Question: I spend most of my time as a stay-at-home mom, but I do earn about $3,000 a year through part-time work. My husband and I would like to maximize our Roth IRA savings. We contribute the full amount for him, but we're unsure of the amount that we're allowed to contribute in my name. Is it the amount of earned income, $3,000, or the full $5,000 that I would be allowed to contribute if I actually had no income and contributed to a spousal IRA? Christine, Charles Town, WV

Answer: I decided to check in with the tax experts at CCH. The bottom line: You can put aside $5,000 assuming you meet certain requirements. You are eligible for a spousal IRA since you earn less than the current annual $5,000 contribution limit to a Roth.

Here is the lengthier response from CCH that has all the tax caveats, twists, and turns. It reflects why I am such a big proponent of tax simplification. It's also why we always say consult with a tax pro. The devil is in the details:

For 2009, if you file a joint return and your taxable income is less than that of your spouse, the most that can be contributed for the year to your IRA is the smaller of the following two amounts: (1) $5,000 ($6,000 if you are age 50 or older or (2) the total compensation includible in the gross income of you and your spouse reduced by your spouse's contribution to a traditional or Roth IRA (see page 11 of IRS Pub. 590 for 2009). The IRA for the nonworking spouse or the spouse who earns less than the annual dollar limits is referred to as the spousal IRA. The couple can divide the total contribution any way they choose, provided that neither spouse receives more than the annual dollar limit in any IRA or combination of IRAs (Roth and traditional). Your question doesn't say how much her husband earns, but if it's a normal full-time salary (say $40,000 as an example) then the wife could contribute $5,000 (assuming she's under 50). This also assumes that the couple is eligible to make a Roth IRA contribution (in 2009, income limit eligibility starts to phase out at $166,000 AGI for joint filers).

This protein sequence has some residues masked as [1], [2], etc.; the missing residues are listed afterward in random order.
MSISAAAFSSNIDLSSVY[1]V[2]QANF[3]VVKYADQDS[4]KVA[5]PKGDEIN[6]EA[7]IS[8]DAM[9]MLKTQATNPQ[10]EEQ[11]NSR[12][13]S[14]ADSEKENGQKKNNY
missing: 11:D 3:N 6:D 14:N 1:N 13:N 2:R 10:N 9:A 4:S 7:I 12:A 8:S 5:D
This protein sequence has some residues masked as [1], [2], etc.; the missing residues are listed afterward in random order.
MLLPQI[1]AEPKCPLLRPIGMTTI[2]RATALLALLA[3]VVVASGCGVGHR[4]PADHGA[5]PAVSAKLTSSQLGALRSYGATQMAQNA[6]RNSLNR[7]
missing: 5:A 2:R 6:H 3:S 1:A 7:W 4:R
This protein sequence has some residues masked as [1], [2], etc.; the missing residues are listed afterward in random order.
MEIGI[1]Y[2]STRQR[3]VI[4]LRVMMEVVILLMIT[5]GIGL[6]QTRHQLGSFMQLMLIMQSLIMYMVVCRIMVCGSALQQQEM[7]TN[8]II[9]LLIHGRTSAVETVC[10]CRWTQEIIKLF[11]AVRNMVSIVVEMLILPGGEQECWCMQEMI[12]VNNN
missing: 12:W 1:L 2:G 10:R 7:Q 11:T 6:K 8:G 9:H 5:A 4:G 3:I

I would still consult with a tax pro on your own, but this is good guidance.

Follow Chris Farrell at @cfarrellecon